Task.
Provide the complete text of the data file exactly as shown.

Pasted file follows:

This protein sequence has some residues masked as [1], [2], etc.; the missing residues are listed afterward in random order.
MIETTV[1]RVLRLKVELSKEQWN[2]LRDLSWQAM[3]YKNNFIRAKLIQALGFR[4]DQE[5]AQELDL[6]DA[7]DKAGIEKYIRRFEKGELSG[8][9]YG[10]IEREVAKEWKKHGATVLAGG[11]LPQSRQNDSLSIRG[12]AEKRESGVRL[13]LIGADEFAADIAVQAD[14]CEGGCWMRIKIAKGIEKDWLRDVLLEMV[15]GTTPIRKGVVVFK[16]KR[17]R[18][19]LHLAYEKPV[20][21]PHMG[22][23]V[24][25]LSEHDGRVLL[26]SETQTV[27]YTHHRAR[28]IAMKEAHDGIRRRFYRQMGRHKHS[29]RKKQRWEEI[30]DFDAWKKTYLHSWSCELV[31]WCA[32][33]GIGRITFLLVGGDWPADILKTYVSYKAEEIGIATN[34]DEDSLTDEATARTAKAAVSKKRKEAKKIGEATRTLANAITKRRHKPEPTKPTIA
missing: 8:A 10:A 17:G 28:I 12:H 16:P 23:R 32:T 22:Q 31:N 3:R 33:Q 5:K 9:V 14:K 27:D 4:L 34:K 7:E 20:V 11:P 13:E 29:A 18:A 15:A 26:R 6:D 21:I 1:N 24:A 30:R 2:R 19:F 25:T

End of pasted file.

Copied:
This protein sequence has some residues masked as [1], [2], etc.; the missing residues are listed afterward in random order.
MIETTV[1]RVLRLKVELSKEQWN[2]LRDLSWQAM[3]YKNNFIRAKLIQALGFR[4]DQE[5]AQELDL[6]DA[7]DKAGIEKYIRRFEKGELSG[8][9]YG[10]IEREVAKEWKKHGATVLAGG[11]LPQSRQNDSLSIRG[12]AEKRESGVRL[13]LIGADEFAADIAVQAD[14]CEGGCWMRIKIAKGIEKDWLRDVLLEMV[15]GTTPIRKGVVVFK[16]KR[17]R[18][19]LHLAYEKPV[20][21]PHMG[22][23]V[24][25]LSEHDGRVLL[26]SETQTV[27]YTHHRAR[28]IAMKEAHDGIRRRFYRQMGRHKHS[29]RKKQRWEEI[30]DFDAWKKTYLHSWSCELV[31]WCA[32][33]GIGRITFLLVGGDWPADILKTYVSYKAEEIGIATN[34]DEDSLTDEATARTAKAAVSKKRKEAKKIGEATRTLANAITKRRHKPEPTKPTIA
missing: 8:A 10:A 17:G 28:I 12:H 16:P 23:R 32:T 22:Q 31:N 3:R 33:Q 5:K 9:V 14:K 27:D 4:L 34:K 7:E 20:V 11:P 13:E 29:A 18:A 15:A 26:R 6:D 21:I 1:N 24:A 30:R 2:R 19:F 25:T